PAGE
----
Christy Garvin, June 1, 2005

NOAA Teacher at Sea
Christy Garvin
Onboard NOAA Ship Rainier
June 1 – 8, 2005

Mission: Hydrographic Survey
Geographical Area: Aleutian Islands, AK
Date: June 1, 2005

Christy Garvin, learning the ropes
Christy Garvin, learning the ropes

Weather from the Bridge

Latitude:  56 deg 59 min N
Longitude: 135 deg 17 min W
Visibility:  12 nautical miles
Wind Direction: 285 deg
Wind Speed:  15 kts
Sea Wave Height:  1-2 ft
Swell Wave Height:  0 ft (we are in a protected bay)
Sea Water Temperature:  51deg F
Sea Level Pressure: 1022.5 mb

Science and Technology Log 

Due to the Memorial Day weekend, today was the RAINIER’s first operational day since I arrived in Sitka, Alaska. Sitka is located off the western coast of Baranof Island and is surrounded by snow-covered mountains.  The weather has been sunny with temperatures around 55 deg F. Currently, the RAINIER is anchored in the Aleutkina Bay, which is just south of Sitka.

Because several interns and new hands joined the crew for this leg of the journey, the CO, or Commanding Officer, declared today a stand down day.  Basically, this meant that normal work operations were suspended so that the entire day could be devoted to training. A large part of our training was concerned with the deployment and recovery of small boats called launches.

The launches are stored on a system called the gravity falls davit.  The system was originally designed for emergency boat deployment and is capable of working without any electricity; by lifting a lever and removing a small pin, the weight of the boat will cause the davit to slide down the track and drop the boat in the water.  Although this works well in emergency situations, it causes a great amount of stress and strain on the equipment.  Therefore, this method is not used for the daily deployment of the launches.  Instead, a somewhat more complicated process requiring a team of ten or more people is used to safely put the boats in and out of the water.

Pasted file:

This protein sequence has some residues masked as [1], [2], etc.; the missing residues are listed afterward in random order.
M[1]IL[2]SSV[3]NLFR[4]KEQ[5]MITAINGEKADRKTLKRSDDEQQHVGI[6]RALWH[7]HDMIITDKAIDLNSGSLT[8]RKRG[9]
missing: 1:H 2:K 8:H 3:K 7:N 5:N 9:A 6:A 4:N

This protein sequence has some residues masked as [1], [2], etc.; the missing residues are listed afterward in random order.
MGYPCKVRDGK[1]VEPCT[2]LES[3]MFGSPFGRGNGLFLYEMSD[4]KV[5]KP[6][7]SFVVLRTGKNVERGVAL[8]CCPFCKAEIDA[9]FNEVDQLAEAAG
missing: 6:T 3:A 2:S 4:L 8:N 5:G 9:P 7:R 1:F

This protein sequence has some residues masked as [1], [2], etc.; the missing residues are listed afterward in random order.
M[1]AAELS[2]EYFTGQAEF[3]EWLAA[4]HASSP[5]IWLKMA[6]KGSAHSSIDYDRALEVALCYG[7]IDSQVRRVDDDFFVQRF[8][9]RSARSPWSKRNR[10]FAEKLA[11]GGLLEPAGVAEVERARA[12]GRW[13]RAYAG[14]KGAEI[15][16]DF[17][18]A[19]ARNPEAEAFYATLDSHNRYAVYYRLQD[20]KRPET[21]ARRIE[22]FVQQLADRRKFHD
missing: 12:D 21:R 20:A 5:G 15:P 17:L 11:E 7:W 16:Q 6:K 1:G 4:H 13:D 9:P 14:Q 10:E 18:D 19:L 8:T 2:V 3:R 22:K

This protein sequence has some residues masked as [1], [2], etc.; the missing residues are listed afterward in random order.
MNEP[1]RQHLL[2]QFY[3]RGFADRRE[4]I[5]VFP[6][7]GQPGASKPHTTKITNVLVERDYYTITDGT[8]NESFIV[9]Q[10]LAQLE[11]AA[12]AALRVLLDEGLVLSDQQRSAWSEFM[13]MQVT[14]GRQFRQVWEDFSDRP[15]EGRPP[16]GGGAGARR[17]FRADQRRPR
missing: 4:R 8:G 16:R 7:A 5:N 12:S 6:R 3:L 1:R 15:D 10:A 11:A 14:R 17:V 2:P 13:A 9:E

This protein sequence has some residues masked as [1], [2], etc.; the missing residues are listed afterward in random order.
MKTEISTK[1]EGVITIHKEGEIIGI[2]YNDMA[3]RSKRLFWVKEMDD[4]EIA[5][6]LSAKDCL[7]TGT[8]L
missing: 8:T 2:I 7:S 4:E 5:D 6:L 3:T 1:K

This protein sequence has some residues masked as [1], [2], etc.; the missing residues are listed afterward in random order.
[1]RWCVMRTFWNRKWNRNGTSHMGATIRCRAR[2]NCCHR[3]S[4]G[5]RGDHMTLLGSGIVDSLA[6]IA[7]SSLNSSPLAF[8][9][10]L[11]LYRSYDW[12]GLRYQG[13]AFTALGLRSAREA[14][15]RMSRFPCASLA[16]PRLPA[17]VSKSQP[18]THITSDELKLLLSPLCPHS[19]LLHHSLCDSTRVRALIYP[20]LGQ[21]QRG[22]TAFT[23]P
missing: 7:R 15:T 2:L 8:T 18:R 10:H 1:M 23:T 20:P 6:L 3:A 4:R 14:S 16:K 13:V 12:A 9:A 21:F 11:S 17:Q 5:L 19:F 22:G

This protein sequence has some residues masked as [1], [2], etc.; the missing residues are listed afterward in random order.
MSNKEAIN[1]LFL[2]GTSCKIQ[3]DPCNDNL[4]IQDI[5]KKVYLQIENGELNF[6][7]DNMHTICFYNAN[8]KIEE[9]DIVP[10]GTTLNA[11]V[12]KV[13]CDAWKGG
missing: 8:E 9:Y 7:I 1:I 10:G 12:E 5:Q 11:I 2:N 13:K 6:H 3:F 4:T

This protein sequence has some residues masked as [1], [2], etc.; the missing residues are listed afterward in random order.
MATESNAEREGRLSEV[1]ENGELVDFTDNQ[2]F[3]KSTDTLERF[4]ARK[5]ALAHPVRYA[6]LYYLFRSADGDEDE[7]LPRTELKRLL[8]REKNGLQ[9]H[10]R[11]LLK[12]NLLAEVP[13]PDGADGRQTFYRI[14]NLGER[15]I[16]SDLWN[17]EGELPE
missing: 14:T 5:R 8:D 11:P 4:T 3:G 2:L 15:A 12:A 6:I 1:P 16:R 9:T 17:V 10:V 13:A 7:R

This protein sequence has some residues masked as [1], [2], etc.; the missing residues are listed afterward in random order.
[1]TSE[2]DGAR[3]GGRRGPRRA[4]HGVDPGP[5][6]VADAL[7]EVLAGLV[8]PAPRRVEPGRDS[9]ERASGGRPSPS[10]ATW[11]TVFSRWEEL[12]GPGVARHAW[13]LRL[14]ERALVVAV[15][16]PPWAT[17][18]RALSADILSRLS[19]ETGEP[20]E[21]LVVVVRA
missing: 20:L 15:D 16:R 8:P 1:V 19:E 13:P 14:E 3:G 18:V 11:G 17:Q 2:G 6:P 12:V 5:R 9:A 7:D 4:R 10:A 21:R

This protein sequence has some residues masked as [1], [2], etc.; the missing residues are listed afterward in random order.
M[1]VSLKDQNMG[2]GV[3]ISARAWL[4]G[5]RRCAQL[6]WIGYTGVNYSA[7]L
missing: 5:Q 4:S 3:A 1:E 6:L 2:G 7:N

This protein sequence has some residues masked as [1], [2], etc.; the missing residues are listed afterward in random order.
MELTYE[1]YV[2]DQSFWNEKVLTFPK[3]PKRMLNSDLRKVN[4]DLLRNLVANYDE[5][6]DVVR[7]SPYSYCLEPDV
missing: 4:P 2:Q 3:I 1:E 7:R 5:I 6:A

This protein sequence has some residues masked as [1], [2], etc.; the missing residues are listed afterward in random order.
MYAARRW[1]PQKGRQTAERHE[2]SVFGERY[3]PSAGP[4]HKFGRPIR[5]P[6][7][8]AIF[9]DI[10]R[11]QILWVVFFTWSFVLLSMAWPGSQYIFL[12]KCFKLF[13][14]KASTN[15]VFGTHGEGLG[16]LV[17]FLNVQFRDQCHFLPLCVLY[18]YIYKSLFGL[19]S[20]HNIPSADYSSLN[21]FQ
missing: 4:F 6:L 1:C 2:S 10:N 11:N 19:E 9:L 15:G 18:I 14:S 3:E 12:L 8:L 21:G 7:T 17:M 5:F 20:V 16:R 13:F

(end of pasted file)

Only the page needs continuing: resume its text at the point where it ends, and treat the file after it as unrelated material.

The first step in deploying the boats is to unplug the boats from the main ship and loosen the gripes that secure the boat.  Once the boat is no longer constrained, a team of four people standing on the deck below grabs ropes called frapping lines and helps stabilize the boat as it is lowered down to the deck level by a controller allowing the davit to slowly descend. Once the launch has reached the main deck level, a survey team boards the launch with all of their equipment.

At that point, one member of the survey team sits on the bow of the boat while another stands on the stern. Their job is to help detach the chain falls (a hook with an attached shackle) from the padeyes (a horseshoe shaped attachment bolted to the deck).  This detachment occurs after the boat is slowly lowered into the water by a controller using a winch drum.  Throughout the entire process, the boat is continually stabilized by the four linesmen who provide or remove slack from the frapping lines.  The deck crew and survey teams have practiced this process many times, and the process is quick and efficient when run by an experienced crew.

However, it was much less graceful as all of the new hands took their turns on deck; ropes ended up in the water, the launches bumped the ship a few times, and hooks didn’t quite catch the padeyes; but by the end of the day all of the new hands were feeling much more confident in deployment and recovery of launches.  It was an excellent opportunity to learn and practice new skills that will be used each day as survey teams are sent forth to accomplish the hydrography mission of the RAINIER.

Personal Log 

I really enjoyed learning how to tie different types of knots and handle line today.  Working as a linesman is very intense because someone could be seriously injured if you fail to do your job properly. The teamwork aspect is so important to safety as the launches are deployed, and I am having a great time actually being involved in the procedures that take place on the ship.

Question of the day: What is hydrography and why is it necessary? 

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